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State and local governments seeking to fund public services have historically relied on three broad types of taxes — personal income, property, and consumption (sales and excise) taxes. (States also rely on non-tax revenue sources such as user fees, charges, and gambling revenues. A few states rely heavily on non-traditional tax sources, such as severance taxes on the extraction of natural resources, which are not included in this analysis. See Appendix C for trends in both tax and “non-tax” revenues as shares of total state and local own-source revenues.)

As ITEP’s analysis of the most and least regressive tax states shows, the fairness of state tax systems depends primarily on how heavily states rely on each tax. Each of these taxes has a distinct distributional impact, as the table on this page illustrates:

 • State income taxes are typically progressive — that is, as incomes go up, effective tax rates go up. On average, poor families pay only a tenth of the effective income tax rate that the richest families pay, and middle-income families pay about half of the effective rate of the well-off. Of the three major taxes used by states, the personal income tax is the only one for which effective tax rates rise with income levels.

• Property taxes, including both taxes on individuals and business taxes, are usually somewhat regressive. On average, poor homeowners and renters pay more of their incomes in property taxes than do any other income group — and the wealthiest taxpayers pay the least.

• Sales and excise taxes are very regressive. Poor families pay almost eight times more of their incomes in these taxes than the best-off families, and middle-income families pay more than five times the rate of the wealthy.

A state’s tax fairness is only partially determined by the mix of these three broad tax types. Equally impor­tant is how states design the structure of each tax. Some personal income taxes are far more progressive than others, simply because lawmakers chose to design them that way. The same is true, to a lesser extent, of property and sales taxes; while any state that relies heavily on these taxes is likely to have a regressive tax structure, lawmakers can take steps to make these taxes less regressive. The overall regressivity of a state’s tax system, therefore, ultimately depends both on a state’s reliance on the different tax sources and on how the state designs each tax.

For example, California’s level of reliance on each of the three major tax types is fairly typical. But the state income tax is more progressive than most — and this makes California’s tax system one of the least regres­sive in the country.

Delaware, on the other hand, is one of the most progressive tax states not because any one of its taxes is exceptionally progressive, but because it relies so heavily on a modestly progressive income tax and relies very little on regressive sales and excise taxes.



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State personal income taxes — and their counterpart, corporate income taxes — are the main progressive element of state and local tax systems. In 2015, 41 states and the District of Columbia have broad-based personal income taxes that partially offset the regressivity of consumption taxes and property taxes. Yet some states have been more successful than others in creating a truly progressive personal income tax — one in which effective tax rates increase with income. Some states, such as California or Vermont, have very progressive income taxes. Others have only nominally progressive taxes. Very few states, such as Alabama and Pennsylvania, actually have effectively regressive income taxes.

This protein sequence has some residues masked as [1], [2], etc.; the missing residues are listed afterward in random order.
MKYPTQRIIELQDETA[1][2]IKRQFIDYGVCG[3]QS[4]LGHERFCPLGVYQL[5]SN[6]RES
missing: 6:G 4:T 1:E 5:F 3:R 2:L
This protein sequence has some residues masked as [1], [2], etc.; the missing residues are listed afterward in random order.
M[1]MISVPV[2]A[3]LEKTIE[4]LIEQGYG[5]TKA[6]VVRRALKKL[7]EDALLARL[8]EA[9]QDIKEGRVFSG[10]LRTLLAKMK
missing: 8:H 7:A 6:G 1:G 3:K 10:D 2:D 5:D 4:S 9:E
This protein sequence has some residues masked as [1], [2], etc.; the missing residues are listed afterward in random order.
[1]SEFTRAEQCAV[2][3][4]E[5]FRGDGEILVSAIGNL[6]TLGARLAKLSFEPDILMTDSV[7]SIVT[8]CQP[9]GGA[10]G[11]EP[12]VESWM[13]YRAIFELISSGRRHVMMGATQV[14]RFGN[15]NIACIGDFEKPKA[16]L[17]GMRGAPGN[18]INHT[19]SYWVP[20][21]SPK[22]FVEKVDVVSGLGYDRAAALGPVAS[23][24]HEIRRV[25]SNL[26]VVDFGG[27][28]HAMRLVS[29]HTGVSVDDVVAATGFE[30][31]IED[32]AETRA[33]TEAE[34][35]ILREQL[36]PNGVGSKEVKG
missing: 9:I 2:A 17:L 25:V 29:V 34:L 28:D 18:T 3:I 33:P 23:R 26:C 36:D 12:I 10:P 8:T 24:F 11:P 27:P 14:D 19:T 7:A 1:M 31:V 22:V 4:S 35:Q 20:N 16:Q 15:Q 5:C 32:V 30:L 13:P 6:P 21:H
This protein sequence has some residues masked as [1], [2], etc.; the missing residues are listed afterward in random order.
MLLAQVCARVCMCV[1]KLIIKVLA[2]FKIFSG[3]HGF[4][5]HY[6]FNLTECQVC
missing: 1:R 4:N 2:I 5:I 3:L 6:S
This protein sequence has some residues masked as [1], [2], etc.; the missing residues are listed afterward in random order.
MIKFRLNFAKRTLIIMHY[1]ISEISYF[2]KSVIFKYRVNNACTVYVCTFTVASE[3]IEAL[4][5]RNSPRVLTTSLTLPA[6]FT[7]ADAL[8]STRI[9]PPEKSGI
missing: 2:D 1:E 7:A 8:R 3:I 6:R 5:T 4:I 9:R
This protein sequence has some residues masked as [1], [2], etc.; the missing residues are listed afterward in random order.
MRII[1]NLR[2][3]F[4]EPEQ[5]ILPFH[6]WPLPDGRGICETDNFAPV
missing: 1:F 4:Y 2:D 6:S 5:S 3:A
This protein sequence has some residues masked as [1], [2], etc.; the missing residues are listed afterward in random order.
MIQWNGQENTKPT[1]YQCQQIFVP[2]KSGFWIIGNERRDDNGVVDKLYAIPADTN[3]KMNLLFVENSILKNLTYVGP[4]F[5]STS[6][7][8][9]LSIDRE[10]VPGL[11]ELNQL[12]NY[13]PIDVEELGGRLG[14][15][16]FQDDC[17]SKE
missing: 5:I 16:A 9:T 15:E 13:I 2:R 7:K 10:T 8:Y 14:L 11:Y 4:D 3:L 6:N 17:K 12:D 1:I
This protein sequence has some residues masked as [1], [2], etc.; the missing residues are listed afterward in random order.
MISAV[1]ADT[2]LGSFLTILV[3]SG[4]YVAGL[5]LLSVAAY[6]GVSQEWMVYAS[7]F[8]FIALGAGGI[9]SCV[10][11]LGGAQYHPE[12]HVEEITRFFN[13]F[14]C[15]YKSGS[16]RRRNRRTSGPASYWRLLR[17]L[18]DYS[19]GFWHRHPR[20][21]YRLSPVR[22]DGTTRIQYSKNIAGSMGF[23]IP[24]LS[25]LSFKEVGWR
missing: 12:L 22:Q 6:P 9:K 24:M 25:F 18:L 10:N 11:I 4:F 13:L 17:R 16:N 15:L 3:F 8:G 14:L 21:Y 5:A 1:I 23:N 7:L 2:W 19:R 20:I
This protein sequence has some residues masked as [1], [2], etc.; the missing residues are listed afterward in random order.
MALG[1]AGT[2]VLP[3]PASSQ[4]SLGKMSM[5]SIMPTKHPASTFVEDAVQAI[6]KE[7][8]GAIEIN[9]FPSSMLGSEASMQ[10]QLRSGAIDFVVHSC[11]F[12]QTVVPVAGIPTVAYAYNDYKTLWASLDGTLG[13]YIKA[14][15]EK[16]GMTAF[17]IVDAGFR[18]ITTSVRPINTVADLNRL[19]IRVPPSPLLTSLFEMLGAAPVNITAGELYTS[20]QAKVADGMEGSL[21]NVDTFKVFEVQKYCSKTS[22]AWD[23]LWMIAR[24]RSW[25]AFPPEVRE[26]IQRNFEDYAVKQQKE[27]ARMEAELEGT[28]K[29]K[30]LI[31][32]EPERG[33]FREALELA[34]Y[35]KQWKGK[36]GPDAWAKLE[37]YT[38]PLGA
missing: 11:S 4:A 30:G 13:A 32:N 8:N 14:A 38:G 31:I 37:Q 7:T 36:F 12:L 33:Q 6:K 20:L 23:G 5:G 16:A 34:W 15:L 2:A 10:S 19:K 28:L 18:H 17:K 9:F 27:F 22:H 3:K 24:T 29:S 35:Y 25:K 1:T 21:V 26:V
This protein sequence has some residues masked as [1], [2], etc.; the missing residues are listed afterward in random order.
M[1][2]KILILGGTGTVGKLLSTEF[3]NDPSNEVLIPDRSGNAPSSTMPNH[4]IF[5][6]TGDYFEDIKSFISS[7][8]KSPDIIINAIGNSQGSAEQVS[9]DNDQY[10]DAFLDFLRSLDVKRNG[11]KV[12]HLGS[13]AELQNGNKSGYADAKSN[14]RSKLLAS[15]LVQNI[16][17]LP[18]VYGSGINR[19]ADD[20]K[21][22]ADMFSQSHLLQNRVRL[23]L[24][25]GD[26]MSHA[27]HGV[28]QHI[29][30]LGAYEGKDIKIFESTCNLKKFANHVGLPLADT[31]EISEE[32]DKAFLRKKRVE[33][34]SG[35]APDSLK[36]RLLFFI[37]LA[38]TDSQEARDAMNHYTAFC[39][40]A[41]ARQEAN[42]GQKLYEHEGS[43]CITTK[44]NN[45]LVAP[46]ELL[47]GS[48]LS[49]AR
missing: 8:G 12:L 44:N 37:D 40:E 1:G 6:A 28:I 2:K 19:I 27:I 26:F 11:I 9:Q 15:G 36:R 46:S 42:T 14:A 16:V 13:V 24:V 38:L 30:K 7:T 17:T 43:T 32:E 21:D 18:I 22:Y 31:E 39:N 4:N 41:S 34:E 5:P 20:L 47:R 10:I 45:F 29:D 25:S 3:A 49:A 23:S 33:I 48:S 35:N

These differences in the fairness of state income taxes are due to three broad policy choices: a graduated or flat-rate tax structure; use of exemptions and tax credits that benefit low-income taxpayers, and use of regressive tax loopholes that benefit the wealthiest taxpayers.

Personal Income Tax Rate Structure

Of the states currently levying a broad-based personal income tax, all but eight apply graduated tax rates (higher tax rates applied at higher income levels). The remaining eight states — Colorado, Illinois, Indiana, Massachusetts, Michigan, North Carolina, Pennsylvania, and Utah — tax income at one flat rate. While most of the “Terrible Ten” states achieve membership in this club by having no income taxes at all, three of them — Pennsylvania, Indiana and Illinois — achieve this dubious honor through their use of a flat-rate tax.

However, using a graduated rate structure is not enough to guarantee an overall progressive income tax; some graduated-rate income taxes are about as fair or less fair as some flat-rate taxes. The level of gradua­tion in state income tax rates varies widely. The chart below shows three state income taxes — Alabama, Louisiana, and California — that apply graduated rate structures with very different distributional impacts.

California’s income tax is quite progressive. Its ten graduated tax rates range from 1 percent to 13.3 percent. (Temporary legislation enacted in 2012 added three top brackets and increased top rates.) Because the top tax rate of 13.3 percent is a “millionaire’s tax,” most Californians pay a much lower rate.

Louisiana’s personal income tax has fewer tax brackets (three) over a narrower range (2 to 6 percent), and the top rate begins at $100,000 of taxable income for a married couple. The tax is progressive for low- and middle-income families, but is basically flat across the top 20 percent of the income distribution, so a fam­ily earning a million dollars a year pays the same top rate as a family earning $100,000. (The use of a small Earned Income Tax Credit results in an effective tax rate that is slightly negative for low-income Louisian­ans.)